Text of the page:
Here’s why James Whale was suspended from talkRADIO
The full story behind the suspension of James Whale from talkRADIO in August last year has been revealed in the latest complaints bulletin from Ofcom.
In total, 38 people complained about an interview he conducted with author and journalist Nichi Hodgson. 37 of those only made their feeling heard after reading about the interview days later in a newspaper.
During the chat, Ms Hodgson was asked to comment on remarks by author Jilly Cooper that said the #MeToo Campaign had changed the way men and women interact with each other.
The complainants expressed concern that Ms Hodgson, who revealed on-air during the interview that she had been sexually assaulted, was treated dismissively and insensitively by James Whale and his co-presenter Ash and “victim blamed” her for the assault.
Following the complaints, and an article written by Ms Hodgson in the Guardian titled “I was humiliated on Talk Radio for talking about my rape”, talkRADIO suspended James pending investigation. Audio of the interview is also on the Guardian article.
When back on-air just over a week later, he made a personal apology to Ms Hodgson. The station offered Ms Hodgson a further interview “to voice her grievances regarding the initial interview on air” but she declined.
In response, talkRADIO acknowledged that “regrettably, there were heated flashpoints during the interview when unfortunate exchanges occurred.” and said as a result of the internal investigation and the apology, it had “impressed upon the presenter and staff” the importance of complying with the Ofcom Broadcasting Code, in particularly Rule 2.3.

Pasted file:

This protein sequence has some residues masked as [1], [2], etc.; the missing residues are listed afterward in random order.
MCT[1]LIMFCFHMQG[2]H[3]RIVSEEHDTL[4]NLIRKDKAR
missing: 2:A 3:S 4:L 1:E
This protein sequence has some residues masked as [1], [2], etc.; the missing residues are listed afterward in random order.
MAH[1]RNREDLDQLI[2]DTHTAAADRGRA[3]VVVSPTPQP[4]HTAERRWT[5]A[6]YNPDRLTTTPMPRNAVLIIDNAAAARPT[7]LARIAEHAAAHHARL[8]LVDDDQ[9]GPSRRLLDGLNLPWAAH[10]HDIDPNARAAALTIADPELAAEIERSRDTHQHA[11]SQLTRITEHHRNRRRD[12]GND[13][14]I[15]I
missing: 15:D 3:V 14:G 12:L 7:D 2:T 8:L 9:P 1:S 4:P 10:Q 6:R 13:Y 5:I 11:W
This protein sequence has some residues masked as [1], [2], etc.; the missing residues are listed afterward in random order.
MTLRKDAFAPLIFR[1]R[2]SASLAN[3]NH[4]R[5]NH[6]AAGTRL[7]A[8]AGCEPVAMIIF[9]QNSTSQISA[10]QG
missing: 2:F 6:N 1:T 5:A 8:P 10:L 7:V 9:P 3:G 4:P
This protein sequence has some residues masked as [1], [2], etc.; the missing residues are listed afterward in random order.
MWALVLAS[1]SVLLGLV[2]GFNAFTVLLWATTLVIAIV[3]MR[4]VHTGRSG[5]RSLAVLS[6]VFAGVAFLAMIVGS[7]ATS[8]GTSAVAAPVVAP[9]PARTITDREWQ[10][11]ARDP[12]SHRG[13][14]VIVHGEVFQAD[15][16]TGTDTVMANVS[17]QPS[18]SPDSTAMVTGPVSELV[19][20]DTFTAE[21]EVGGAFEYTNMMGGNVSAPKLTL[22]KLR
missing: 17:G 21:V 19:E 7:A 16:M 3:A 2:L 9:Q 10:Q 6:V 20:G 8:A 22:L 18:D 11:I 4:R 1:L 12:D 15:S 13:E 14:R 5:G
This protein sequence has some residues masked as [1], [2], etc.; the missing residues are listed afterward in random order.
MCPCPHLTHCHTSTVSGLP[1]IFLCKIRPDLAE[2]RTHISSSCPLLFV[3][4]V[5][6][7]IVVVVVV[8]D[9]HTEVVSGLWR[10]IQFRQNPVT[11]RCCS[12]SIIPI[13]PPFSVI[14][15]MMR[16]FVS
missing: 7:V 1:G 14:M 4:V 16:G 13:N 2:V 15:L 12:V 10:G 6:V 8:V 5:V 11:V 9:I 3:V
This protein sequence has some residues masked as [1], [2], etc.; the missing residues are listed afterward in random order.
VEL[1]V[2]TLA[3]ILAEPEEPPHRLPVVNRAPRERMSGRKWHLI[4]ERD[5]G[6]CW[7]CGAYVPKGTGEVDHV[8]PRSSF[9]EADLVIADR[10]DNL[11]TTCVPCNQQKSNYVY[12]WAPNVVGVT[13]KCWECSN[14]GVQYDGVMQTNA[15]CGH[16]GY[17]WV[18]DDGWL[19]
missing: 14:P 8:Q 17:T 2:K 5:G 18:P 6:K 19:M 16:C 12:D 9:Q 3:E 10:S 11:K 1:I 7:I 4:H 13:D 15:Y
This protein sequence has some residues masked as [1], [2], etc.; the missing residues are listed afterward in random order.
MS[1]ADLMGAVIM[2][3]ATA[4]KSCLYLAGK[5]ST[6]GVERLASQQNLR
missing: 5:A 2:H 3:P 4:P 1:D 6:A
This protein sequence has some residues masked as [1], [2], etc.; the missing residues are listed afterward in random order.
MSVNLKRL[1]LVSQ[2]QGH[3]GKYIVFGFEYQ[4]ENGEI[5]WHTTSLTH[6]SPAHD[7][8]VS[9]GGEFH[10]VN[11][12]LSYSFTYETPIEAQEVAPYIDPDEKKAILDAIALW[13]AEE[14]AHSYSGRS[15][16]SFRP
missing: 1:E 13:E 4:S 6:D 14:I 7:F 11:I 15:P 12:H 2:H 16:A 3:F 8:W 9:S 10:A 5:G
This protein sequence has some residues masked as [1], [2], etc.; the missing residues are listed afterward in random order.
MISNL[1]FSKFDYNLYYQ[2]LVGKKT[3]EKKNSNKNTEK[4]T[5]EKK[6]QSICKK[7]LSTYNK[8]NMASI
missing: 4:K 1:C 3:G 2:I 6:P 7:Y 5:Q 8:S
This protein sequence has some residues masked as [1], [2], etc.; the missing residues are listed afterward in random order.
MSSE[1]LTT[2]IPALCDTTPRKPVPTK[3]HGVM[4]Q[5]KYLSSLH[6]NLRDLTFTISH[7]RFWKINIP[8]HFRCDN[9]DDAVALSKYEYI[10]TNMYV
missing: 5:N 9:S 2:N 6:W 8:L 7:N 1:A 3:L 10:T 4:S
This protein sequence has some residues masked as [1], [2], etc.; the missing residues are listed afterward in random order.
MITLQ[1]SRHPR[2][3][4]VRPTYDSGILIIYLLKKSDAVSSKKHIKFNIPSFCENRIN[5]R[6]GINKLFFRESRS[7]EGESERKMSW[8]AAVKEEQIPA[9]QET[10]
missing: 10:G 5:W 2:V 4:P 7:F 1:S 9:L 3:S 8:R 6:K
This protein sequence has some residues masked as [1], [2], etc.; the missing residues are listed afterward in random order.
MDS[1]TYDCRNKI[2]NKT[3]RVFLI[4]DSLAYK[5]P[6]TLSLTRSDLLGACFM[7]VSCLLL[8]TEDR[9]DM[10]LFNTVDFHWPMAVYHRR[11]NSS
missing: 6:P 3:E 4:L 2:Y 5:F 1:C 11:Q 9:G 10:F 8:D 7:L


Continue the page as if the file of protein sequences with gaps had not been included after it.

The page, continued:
talkRADIO originally took issue with Ofcom’s Preliminary View on the matter that more “timely action” at the time of broadcast or shortly after would have assisted in minimising offence. The station pointed out that the earliest indication that Ms Hodgson was upset by the interview was the day after the broadcast (Tuesday 31 July). Ms Hodgson spoke to a member of the production team who said that she was “angry” and was offered an apology because James Whale had given her “a hard time”; and only one complaint from a listener was received on Wednesday 1 August and no other complaints were received until Friday 3 August when Ms Hodgson’s article was published in The Guardian newspaper.
Since that time James Whale has not been subject to any further complaints and a full-time Editorial Compliance Manager had been appointed to assist with “day-to-day decision making around live broadcasts” and to support complaints handling.
In upholding the complaints, Ofcom said: “James Whale, and co-presenter Asher Gould, responded to Ms Hodgson’s disclosure of her sexual assault insensitively; immediately questioning the steps she had taken to report the incident and whether she could have done more to prevent a further assault. On several occasions, they put the imperative on her, as a victim, to prevent further assaults. We considered that the comments were poorly judged, unsympathetic to Ms Hodgson’s own experience, liable to discourage other victims of sexual assault to talk publicly about their experiences, and likely to cause a high level of offence.”